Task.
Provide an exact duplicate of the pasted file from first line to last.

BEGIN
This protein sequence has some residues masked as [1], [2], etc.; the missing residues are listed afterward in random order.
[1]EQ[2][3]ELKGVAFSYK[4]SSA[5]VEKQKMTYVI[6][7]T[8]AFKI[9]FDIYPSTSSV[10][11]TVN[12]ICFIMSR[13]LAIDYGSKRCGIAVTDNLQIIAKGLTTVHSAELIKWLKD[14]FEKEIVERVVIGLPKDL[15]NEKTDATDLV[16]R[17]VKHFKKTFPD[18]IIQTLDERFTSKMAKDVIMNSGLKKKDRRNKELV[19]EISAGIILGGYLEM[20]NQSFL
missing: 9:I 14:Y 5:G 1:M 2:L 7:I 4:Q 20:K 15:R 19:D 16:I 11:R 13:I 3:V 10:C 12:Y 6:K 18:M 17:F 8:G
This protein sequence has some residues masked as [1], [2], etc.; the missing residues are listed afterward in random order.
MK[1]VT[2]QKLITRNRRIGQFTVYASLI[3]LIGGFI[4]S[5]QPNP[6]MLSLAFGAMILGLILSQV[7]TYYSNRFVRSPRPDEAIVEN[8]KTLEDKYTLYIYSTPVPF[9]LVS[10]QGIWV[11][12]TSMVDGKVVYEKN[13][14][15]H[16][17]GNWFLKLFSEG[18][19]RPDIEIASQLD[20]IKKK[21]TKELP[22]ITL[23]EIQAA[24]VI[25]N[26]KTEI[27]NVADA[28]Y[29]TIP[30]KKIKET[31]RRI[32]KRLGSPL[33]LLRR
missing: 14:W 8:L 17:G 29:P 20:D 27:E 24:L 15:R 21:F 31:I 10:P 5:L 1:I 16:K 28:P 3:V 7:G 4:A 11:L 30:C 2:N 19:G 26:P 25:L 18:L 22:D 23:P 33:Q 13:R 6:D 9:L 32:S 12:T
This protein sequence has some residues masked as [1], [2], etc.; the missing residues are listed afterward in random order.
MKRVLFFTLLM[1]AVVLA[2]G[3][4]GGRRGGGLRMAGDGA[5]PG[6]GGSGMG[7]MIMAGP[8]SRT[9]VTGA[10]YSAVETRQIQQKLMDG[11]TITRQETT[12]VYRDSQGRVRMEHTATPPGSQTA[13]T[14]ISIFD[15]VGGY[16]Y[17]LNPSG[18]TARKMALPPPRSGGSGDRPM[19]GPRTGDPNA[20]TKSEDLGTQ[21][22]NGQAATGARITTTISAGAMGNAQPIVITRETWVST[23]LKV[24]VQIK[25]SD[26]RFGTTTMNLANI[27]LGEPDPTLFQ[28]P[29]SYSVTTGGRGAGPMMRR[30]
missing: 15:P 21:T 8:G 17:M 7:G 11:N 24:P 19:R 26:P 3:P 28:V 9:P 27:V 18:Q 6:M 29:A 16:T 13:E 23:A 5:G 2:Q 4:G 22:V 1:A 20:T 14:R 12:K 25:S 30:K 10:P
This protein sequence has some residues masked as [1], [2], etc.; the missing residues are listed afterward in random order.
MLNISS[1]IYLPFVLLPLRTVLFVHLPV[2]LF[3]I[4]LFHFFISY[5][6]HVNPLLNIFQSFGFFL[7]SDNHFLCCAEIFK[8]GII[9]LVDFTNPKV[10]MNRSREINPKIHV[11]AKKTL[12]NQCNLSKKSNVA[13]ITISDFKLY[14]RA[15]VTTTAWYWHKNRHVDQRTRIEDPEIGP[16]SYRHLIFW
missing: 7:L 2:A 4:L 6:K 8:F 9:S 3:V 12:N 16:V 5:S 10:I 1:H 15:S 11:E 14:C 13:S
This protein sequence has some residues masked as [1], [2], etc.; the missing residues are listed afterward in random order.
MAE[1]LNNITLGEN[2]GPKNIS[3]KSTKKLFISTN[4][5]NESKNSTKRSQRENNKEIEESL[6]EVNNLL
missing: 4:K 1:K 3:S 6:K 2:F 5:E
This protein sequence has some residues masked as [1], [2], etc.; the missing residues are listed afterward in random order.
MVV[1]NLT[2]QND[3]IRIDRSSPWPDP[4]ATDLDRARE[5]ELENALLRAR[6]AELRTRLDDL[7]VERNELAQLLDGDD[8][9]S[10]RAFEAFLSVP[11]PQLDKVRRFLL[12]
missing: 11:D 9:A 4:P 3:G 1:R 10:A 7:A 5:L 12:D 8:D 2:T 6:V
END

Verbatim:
This protein sequence has some residues masked as [1], [2], etc.; the missing residues are listed afterward in random order.
[1]EQ[2][3]ELKGVAFSYK[4]SSA[5]VEKQKMTYVI[6][7]T[8]AFKI[9]FDIYPSTSSV[10][11]TVN[12]ICFIMSR[13]LAIDYGSKRCGIAVTDNLQIIAKGLTTVHSAELIKWLKD[14]FEKEIVERVVIGLPKDL[15]NEKTDATDLV[16]R[17]VKHFKKTFPD[18]IIQTLDERFTSKMAKDVIMNSGLKKKDRRNKELV[19]EISAGIILGGYLEM[20]NQSFL
missing: 9:I 14:Y 5:G 1:M 2:L 7:I 4:Q 20:K 15:R 19:D 16:I 11:R 13:I 3:V 10:C 12:Y 6:K 18:M 17:F 8:G
This protein sequence has some residues masked as [1], [2], etc.; the missing residues are listed afterward in random order.
MK[1]VT[2]QKLITRNRRIGQFTVYASLI[3]LIGGFI[4]S[5]QPNP[6]MLSLAFGAMILGLILSQV[7]TYYSNRFVRSPRPDEAIVEN[8]KTLEDKYTLYIYSTPVPF[9]LVS[10]QGIWV[11][12]TSMVDGKVVYEKN[13][14][15]H[16][17]GNWFLKLFSEG[18][19]RPDIEIASQLD[20]IKKK[21]TKELP[22]ITL[23]EIQAA[24]VI[25]N[26]KTEI[27]NVADA[28]Y[29]TIP[30]KKIKET[31]RRI[32]KRLGSPL[33]LLRR
missing: 14:W 8:L 17:G 29:P 20:D 27:E 24:L 15:R 21:F 31:I 10:P 5:L 1:I 16:K 28:P 3:V 7:G 4:A 11:L 30:C 2:N 19:G 26:P 25:L 18:L 22:D 23:P 33:Q 13:R 6:D 9:L 32:S 12:T
This protein sequence has some residues masked as [1], [2], etc.; the missing residues are listed afterward in random order.
MKRVLFFTLLM[1]AVVLA[2]G[3][4]GGRRGGGLRMAGDGA[5]PG[6]GGSGMG[7]MIMAGP[8]SRT[9]VTGA[10]YSAVETRQIQQKLMDG[11]TITRQETT[12]VYRDSQGRVRMEHTATPPGSQTA[13]T[14]ISIFD[15]VGGY[16]Y[17]LNPSG[18]TARKMALPPPRSGGSGDRPM[19]GPRTGDPNA[20]TKSEDLGTQ[21][22]NGQAATGARITTTISAGAMGNAQPIVITRETWVST[23]LKV[24]VQIK[25]SD[26]RFGTTTMNLANI[27]LGEPDPTLFQ[28]P[29]SYSVTTGGRGAGPMMRR[30]
missing: 15:P 21:T 8:G 17:M 7:G 11:N 24:P 19:R 26:P 3:P 28:V 9:P 27:V 18:Q 6:M 29:A 16:T 13:E 23:A 5:G 2:Q 4:G 22:V 1:A 20:T 14:R 12:K 25:S 30:K 10:P
This protein sequence has some residues masked as [1], [2], etc.; the missing residues are listed afterward in random order.
MLNISS[1]IYLPFVLLPLRTVLFVHLPV[2]LF[3]I[4]LFHFFISY[5][6]HVNPLLNIFQSFGFFL[7]SDNHFLCCAEIFK[8]GII[9]LVDFTNPKV[10]MNRSREINPKIHV[11]AKKTL[12]NQCNLSKKSNVA[13]ITISDFKLY[14]RA[15]VTTTAWYWHKNRHVDQRTRIEDPEIGP[16]SYRHLIFW
missing: 7:L 2:A 4:L 6:K 8:F 9:S 3:V 12:N 16:V 5:S 10:I 1:H 15:S 11:E 14:C 13:S
This protein sequence has some residues masked as [1], [2], etc.; the missing residues are listed afterward in random order.
MAE[1]LNNITLGEN[2]GPKNIS[3]KSTKKLFISTN[4][5]NESKNSTKRSQRENNKEIEESL[6]EVNNLL
missing: 4:K 1:K 3:S 6:K 2:F 5:E
This protein sequence has some residues masked as [1], [2], etc.; the missing residues are listed afterward in random order.
MVV[1]NLT[2]QND[3]IRIDRSSPWPDP[4]ATDLDRARE[5]ELENALLRAR[6]AELRTRLDDL[7]VERNELAQLLDGDD[8][9]S[10]RAFEAFLSVP[11]PQLDKVRRFLL[12]
missing: 11:D 9:A 4:P 3:G 1:R 10:A 7:A 5:L 12:D 8:D 2:T 6:V